Heat or Ice? Which to Use for Back Pain, Pulled Muscles, and More
Back pain, cramps, headaches. Some aches improve with warmth, while others benefit from cold. Here's how to find the right temperature for your troubles.
Cari Wira Dineen
December 02, 2016
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Heat or ice?
Recently, after an aggressive workout, I noticed that my hip felt tight and sore. A few days of stretching didn't bring any relief, so I tried a heating pad to loosen things up. When my doctor recommended ice instead, I was surprised. But my MD was right—in the end, it was a cold pack that cured my pain.
I'm not alone in being unsure about when it's better to use cold or heat for aches and injuries. "There's definitely confusion—even for doctors—because there simply isn't much clear-cut evidence to guide doctors one way or another," says Anne Rex, DO, a primary care sports medicine physician at Cleveland Clinic Sports Health.
A good rule of thumb is to consider the timing of the injury. Is it new? "When it comes to acute pain, inflammation, and swelling, ice tends to win out," says Dr. Rex. Cold slows the blood flow to an injury, reducing pain and swelling. Heat, on the other hand, increases the flow of blood and oxygen, helping to repair damaged tissue—which can make it a better choice for older or chronic problems. "For an injury that's older than six weeks, heat may help restart the healing process," says Evie Vlahakis, a physical therapist in New York City. Read on to discover your best remedy. (Note: If you have diabetes or any circulatory problems, such as Raynaud's disease, check with your doctor first.)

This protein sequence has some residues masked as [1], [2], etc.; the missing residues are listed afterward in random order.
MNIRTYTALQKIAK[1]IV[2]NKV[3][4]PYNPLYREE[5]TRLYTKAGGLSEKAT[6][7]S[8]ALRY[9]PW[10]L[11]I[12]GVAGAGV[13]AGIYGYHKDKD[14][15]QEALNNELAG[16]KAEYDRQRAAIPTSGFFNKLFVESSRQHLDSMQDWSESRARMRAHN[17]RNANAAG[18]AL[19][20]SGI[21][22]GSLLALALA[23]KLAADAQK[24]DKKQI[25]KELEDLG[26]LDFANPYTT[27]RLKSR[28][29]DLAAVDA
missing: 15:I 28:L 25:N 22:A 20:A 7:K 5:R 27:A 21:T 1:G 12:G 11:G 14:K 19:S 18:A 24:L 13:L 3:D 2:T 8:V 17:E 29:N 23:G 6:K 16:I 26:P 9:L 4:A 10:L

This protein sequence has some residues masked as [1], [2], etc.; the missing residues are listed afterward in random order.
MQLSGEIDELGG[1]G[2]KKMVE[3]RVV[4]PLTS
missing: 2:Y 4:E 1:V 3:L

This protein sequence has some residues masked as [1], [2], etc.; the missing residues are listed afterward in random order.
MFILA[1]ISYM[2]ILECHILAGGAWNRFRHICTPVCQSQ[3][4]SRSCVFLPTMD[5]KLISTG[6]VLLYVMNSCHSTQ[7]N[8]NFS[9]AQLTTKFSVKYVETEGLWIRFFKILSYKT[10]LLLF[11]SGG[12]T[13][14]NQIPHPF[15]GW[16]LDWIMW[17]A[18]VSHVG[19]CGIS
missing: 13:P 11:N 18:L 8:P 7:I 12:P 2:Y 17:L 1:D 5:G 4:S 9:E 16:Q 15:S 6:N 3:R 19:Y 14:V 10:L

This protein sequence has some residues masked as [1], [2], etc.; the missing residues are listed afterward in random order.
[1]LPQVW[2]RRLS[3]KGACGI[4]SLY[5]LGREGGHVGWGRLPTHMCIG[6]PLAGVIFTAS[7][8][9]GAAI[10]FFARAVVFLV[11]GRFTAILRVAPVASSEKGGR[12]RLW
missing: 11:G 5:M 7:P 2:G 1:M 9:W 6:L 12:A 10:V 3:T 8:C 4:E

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The best treatment for a sprain—as well as any new joint pain, swelling, or injury to muscular or soft tissue—is ice, coupled with rest, compression, and elevation (the combo is known as RICE). Wrap the injured area with an elastic bandage and prop it up on pillows above the level of your heart. Apply ice 30 minutes on, 20 minutes off for the first 35 to 48 hours after the injury, says Michael J. Joyner, MD, a physiologist and anesthesiologist at the Mayo Clinic. "Use a ziplock bag filled with crushed ice cubes, a frozen gel pack, or a bag of frozen peas molded over the muscle or joint," recommends Vlahakis. Place a towel under the ice to avoid skin irritation.
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Ice, then heat.
Hamstring or glute feeling tight after a tough workout? "A new pulled muscle should be pulled as soon as possible, because you want to stop the inflammation," says Dr. Rex. But if the muscle takes weeks to heal or tends to act up down the road, try a warm compress—especially right before you exercise. And don't just jump into that workout. "Rolling and moving the muscles before exercising dilates the blood vessels, which warms the muscles and ensures they're supplied with oxygen," says Dr. Joyner. "That helps increase flexibility and prevent further injury."
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"With cramps, you're not really suffering an injury," says Mary Jane Minkin, MD, clinical professor of obstetrics, gynecology, and reproductive sciences at Yale University School of Medicine. The uterine muscle is tensing up and simply needs to relax, which a warm heating pad accomplishes, she explains: "The heat may stop the production of prostaglandins—hormone-like chemicals produced by the uterine lining after ovulation—which stimulate the contraction of normally smooth uterine muscle."